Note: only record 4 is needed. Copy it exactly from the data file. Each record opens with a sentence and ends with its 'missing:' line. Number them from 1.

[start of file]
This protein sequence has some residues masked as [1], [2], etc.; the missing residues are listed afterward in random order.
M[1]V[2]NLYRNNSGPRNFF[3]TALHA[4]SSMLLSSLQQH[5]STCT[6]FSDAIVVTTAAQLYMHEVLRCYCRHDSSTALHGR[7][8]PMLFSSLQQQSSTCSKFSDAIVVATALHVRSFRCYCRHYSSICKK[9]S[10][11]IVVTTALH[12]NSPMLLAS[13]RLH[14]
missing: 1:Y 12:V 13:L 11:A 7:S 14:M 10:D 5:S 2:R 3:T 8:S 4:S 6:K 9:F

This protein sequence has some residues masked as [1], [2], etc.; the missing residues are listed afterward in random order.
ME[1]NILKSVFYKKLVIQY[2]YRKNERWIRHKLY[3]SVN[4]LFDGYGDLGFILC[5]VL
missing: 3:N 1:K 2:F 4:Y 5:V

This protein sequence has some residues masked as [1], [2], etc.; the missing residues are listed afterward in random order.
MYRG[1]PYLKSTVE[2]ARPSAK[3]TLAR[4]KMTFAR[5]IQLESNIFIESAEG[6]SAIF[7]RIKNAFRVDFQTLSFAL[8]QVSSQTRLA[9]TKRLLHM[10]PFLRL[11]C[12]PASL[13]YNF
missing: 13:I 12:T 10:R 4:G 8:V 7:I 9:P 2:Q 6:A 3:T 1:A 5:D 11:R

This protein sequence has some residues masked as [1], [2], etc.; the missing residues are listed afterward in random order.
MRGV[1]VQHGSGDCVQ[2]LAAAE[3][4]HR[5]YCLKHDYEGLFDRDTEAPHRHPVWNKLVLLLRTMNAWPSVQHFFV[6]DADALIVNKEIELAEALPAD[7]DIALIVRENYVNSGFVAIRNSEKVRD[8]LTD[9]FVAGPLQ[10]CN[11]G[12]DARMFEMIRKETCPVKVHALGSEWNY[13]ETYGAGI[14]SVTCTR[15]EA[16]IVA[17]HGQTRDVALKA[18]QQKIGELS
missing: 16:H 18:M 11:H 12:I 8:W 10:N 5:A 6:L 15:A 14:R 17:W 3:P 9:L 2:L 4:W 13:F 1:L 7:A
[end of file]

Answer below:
This protein sequence has some residues masked as [1], [2], etc.; the missing residues are listed afterward in random order.
MRGV[1]VQHGSGDCVQ[2]LAAAE[3][4]HR[5]YCLKHDYEGLFDRDTEAPHRHPVWNKLVLLLRTMNAWPSVQHFFV[6]DADALIVNKEIELAEALPAD[7]DIALIVRENYVNSGFVAIRNSEKVRD[8]LTD[9]FVAGPLQ[10]CN[11]G[12]DARMFEMIRKETCPVKVHALGSEWNY[13]ETYGAGI[14]SVTCTR[15]EA[16]IVA[17]HGQTRDVALKA[18]QQKIGELS
missing: 16:H 18:M 11:H 12:I 8:W 10:N 5:A 6:L 15:A 14:R 17:W 3:P 9:L 2:L 4:W 13:F 1:L 7:A